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City Looks to Save $3.3M by Cutting Free Garbage Pickup for Landlords

By  Kelly Bauer and Ted Cox | July 29, 2015 11:23am | Updated on July 30, 2015 7:27am

 The City Council is expected to approve an ordinance on Wednesday to cut free trash pickup at about 1,800 buildings.
The City Council is expected to approve an ordinance on Wednesday to cut free trash pickup at about 1,800 buildings.
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CHICAGO — The City Council approved an ordinance Wednesday that will cut free garbage pickup at about 1,800 buildings.

The ordinance, approved with only Ald. Leslie Hairston (5th) voting no, is expected to save the city $3.3 million annually by requiring residential buildings with five or more units to use private pickup, according to the city. The ordinance was backed by Mayor Rahm Emanuel and was introduced by Ald. Matt O'Shea (19th).

The affected buildings will have a 90-day grace period to set up an agreement with a private company. The city touted the ordinance as a way to save money and make garbage pickup more efficient.

At a City Hall news conference after Wednesday's council meeting, Emanuel said it was "called a freebie," but the new move was "really elimination of a policy set years ago" under Mayor Richard M. Daley.

Emanuel said it was typical of moves that need to be made with the city facing a budget crunch. "I don't believe in going to taxpayers or anybody else first before you go and do all the things that are necessary to find savings and efficiencies, cuts in the system, before taxpayers are asked for a penny," he added.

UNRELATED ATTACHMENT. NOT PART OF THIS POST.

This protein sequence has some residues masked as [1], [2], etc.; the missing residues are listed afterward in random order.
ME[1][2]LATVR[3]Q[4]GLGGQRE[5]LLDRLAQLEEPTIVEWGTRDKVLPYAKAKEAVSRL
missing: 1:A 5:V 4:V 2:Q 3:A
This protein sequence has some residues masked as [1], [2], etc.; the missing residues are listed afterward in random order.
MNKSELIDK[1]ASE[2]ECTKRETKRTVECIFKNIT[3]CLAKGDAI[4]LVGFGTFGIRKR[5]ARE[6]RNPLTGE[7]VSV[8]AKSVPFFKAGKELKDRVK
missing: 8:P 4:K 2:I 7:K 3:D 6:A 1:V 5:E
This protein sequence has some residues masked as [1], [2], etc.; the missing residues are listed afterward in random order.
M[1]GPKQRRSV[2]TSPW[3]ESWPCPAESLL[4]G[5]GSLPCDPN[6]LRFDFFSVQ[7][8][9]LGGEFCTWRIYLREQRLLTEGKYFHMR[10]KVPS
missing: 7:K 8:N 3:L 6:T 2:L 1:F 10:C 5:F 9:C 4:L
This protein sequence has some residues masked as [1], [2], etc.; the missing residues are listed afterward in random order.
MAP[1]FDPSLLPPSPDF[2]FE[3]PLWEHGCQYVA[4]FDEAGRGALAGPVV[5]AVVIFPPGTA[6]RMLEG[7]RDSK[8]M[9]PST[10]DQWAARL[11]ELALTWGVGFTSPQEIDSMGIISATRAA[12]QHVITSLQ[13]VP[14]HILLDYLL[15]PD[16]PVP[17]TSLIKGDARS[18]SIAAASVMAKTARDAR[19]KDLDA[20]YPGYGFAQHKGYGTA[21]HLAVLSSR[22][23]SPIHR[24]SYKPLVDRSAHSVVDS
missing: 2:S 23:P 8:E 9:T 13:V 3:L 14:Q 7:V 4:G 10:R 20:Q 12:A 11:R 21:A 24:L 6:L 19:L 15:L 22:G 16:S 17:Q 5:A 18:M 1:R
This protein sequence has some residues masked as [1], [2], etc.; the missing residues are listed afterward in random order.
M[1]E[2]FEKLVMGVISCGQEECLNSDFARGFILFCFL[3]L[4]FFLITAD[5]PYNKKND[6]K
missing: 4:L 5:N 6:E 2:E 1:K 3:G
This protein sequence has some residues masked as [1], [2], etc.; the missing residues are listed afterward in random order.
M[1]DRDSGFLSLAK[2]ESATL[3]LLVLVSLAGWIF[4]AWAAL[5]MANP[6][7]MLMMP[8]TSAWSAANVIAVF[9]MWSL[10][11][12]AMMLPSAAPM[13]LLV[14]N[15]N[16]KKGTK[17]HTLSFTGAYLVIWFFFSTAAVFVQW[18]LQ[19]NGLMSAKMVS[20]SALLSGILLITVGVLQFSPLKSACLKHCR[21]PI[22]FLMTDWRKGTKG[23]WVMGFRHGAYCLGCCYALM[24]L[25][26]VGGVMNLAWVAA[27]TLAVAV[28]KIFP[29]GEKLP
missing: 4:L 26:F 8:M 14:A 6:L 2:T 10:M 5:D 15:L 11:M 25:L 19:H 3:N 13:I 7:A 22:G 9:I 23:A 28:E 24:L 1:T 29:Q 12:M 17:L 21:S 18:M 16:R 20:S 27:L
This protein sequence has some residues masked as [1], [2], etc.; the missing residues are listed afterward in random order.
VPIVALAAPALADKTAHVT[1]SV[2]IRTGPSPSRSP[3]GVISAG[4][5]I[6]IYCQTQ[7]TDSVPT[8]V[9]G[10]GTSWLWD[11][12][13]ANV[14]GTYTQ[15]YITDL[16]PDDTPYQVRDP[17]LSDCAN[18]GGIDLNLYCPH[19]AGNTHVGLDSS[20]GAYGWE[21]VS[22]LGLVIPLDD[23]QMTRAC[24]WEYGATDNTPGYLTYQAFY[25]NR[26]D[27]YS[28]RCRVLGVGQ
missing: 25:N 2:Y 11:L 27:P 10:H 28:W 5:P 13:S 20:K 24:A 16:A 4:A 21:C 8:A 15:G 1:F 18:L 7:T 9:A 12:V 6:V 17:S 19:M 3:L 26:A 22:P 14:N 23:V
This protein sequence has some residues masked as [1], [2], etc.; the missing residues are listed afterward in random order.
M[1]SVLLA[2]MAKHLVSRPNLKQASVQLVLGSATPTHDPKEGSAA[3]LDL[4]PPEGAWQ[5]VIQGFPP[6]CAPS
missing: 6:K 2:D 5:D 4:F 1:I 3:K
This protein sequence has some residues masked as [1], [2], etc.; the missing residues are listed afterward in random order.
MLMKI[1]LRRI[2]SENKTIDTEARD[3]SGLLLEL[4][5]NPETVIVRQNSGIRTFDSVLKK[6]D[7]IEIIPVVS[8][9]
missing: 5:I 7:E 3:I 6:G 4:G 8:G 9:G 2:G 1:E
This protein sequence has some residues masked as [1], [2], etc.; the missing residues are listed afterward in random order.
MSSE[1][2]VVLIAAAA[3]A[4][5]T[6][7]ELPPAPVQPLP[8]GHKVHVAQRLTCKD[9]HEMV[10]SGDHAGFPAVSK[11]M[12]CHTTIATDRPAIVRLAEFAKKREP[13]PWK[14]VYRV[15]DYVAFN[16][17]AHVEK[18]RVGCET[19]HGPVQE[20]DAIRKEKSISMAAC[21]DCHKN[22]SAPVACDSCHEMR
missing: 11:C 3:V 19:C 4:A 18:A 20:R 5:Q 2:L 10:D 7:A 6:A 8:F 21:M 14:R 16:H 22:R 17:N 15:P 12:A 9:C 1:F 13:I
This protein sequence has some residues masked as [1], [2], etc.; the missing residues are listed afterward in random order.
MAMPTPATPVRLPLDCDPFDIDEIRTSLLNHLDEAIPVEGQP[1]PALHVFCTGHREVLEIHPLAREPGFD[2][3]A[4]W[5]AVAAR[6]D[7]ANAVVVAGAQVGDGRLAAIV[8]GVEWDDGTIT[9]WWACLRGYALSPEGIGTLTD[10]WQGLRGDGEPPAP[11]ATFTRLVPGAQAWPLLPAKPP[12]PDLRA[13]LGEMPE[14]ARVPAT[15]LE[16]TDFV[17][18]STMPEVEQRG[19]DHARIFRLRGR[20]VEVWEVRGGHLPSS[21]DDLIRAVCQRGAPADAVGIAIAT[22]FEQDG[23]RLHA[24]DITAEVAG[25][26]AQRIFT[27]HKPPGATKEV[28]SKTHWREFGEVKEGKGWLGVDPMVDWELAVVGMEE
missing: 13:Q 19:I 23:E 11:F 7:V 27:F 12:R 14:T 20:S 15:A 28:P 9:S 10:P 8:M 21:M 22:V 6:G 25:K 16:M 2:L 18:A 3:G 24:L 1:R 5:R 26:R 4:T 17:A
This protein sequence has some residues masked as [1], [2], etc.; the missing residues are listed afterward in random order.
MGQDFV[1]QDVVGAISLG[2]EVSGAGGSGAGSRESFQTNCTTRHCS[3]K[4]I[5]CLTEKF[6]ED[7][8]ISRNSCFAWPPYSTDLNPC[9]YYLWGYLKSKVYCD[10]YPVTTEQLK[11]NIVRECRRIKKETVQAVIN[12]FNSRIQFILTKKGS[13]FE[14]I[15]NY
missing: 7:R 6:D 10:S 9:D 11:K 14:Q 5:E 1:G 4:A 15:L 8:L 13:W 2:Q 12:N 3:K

The Chicago Association of Realtors vocally opposed the ordinance before Wednesday's vote, saying it objects to "any added costs to small landlords in the form of increased property taxes, new regulations or higher fees that impact affordability" in a statement released Tuesday.

The changes made by the ordinance will cost landlords more than $1,200 annually on average, and that may be passed to tenants through raised rent, according to the association's statement.

“Increasing fees, regulations and taxes on small businesses like landlords, regardless of size, have an impact on overall affordability in Chicago and an immediate impact on consumers,” said association President Hugh Rider in the statement. “Together, we must find ways to keep Chicago affordable for everyone.”

The association, which says it has 14,000 members in Chicago and 40,000 across the state, thinks garbage removal should be covered by the property taxes landlords already pay, according to the statement.

Emanuel said it was Inspector General Joseph Ferguson who set the value of the trash pickup at $3.3 million. He added that Budget Director Alex Holt would be mining Ferguson's report for additional cost-saving suggestions.

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